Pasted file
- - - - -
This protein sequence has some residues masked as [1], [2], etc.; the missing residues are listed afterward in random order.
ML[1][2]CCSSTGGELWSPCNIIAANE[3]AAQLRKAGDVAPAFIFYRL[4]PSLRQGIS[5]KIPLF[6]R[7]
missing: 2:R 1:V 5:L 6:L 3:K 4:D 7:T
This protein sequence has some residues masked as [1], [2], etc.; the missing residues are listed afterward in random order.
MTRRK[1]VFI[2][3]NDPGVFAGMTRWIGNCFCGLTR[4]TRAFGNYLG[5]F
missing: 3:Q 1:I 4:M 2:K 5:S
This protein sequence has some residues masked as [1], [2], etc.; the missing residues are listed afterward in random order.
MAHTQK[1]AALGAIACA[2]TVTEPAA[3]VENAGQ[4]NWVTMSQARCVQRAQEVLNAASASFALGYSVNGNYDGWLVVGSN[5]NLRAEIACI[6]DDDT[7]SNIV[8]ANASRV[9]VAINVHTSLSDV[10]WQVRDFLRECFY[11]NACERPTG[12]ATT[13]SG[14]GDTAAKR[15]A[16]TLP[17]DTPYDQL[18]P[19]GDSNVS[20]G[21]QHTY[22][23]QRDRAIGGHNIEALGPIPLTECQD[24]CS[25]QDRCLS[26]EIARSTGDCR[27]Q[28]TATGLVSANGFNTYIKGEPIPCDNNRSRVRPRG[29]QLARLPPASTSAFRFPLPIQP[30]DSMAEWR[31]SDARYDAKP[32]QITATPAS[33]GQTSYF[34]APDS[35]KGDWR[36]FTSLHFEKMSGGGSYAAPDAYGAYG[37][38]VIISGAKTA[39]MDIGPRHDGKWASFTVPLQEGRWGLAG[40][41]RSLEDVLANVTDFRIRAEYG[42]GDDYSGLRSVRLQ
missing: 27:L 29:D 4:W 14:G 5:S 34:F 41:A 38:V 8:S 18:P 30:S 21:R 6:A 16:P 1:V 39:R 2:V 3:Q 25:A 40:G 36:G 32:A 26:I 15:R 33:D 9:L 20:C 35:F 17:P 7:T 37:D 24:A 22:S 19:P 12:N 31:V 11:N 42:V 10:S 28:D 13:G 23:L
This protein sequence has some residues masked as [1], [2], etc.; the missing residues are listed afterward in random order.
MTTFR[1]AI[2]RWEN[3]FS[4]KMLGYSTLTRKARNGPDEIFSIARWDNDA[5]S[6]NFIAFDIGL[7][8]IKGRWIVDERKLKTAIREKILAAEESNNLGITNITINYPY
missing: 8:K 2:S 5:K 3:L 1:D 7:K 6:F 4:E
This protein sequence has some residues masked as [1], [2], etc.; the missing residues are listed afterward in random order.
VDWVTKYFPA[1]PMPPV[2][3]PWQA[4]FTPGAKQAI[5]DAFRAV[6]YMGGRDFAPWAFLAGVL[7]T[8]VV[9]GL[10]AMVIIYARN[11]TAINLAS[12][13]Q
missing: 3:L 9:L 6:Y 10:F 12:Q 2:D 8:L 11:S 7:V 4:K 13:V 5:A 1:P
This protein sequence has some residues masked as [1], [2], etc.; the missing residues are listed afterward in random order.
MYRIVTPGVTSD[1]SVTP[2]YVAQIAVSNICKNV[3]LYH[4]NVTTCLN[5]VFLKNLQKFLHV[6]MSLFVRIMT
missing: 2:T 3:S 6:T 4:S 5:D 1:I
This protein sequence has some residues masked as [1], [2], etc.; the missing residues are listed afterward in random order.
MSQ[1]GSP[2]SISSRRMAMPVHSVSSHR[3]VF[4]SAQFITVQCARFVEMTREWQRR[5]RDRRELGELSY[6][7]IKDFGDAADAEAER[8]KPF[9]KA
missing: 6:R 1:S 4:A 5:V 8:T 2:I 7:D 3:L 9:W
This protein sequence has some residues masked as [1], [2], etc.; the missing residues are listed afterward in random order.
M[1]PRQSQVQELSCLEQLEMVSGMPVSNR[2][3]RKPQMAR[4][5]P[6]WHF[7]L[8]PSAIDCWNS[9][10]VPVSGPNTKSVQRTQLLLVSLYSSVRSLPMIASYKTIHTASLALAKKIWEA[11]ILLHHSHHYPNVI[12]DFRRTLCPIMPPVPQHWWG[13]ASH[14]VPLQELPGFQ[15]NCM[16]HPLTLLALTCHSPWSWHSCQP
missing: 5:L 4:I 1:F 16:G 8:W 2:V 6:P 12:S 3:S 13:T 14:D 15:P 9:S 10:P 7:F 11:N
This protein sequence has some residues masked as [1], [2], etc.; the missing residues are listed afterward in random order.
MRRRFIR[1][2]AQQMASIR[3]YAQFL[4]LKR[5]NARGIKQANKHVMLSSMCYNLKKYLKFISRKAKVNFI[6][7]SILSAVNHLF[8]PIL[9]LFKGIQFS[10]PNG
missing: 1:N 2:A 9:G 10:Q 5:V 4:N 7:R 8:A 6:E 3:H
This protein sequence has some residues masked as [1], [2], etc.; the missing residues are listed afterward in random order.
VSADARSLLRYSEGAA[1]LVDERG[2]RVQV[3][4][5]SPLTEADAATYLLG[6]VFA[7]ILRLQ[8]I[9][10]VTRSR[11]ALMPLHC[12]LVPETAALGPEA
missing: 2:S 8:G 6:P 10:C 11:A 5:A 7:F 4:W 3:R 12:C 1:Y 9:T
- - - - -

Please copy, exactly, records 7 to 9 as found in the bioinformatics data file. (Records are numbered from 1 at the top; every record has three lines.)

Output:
This protein sequence has some residues masked as [1], [2], etc.; the missing residues are listed afterward in random order.
MSQ[1]GSP[2]SISSRRMAMPVHSVSSHR[3]VF[4]SAQFITVQCARFVEMTREWQRR[5]RDRRELGELSY[6][7]IKDFGDAADAEAER[8]KPF[9]KA
missing: 6:R 1:S 4:A 5:V 8:T 2:I 7:D 3:L 9:W
This protein sequence has some residues masked as [1], [2], etc.; the missing residues are listed afterward in random order.
M[1]PRQSQVQELSCLEQLEMVSGMPVSNR[2][3]RKPQMAR[4][5]P[6]WHF[7]L[8]PSAIDCWNS[9][10]VPVSGPNTKSVQRTQLLLVSLYSSVRSLPMIASYKTIHTASLALAKKIWEA[11]ILLHHSHHYPNVI[12]DFRRTLCPIMPPVPQHWWG[13]ASH[14]VPLQELPGFQ[15]NCM[16]HPLTLLALTCHSPWSWHSCQP
missing: 5:L 4:I 1:F 16:G 8:W 2:V 6:P 12:S 3:S 13:T 14:D 15:P 9:S 10:P 7:F 11:N
This protein sequence has some residues masked as [1], [2], etc.; the missing residues are listed afterward in random order.
MRRRFIR[1][2]AQQMASIR[3]YAQFL[4]LKR[5]NARGIKQANKHVMLSSMCYNLKKYLKFISRKAKVNFI[6][7]SILSAVNHLF[8]PIL[9]LFKGIQFS[10]PNG
missing: 1:N 2:A 9:G 10:Q 5:V 4:N 7:R 8:A 6:E 3:H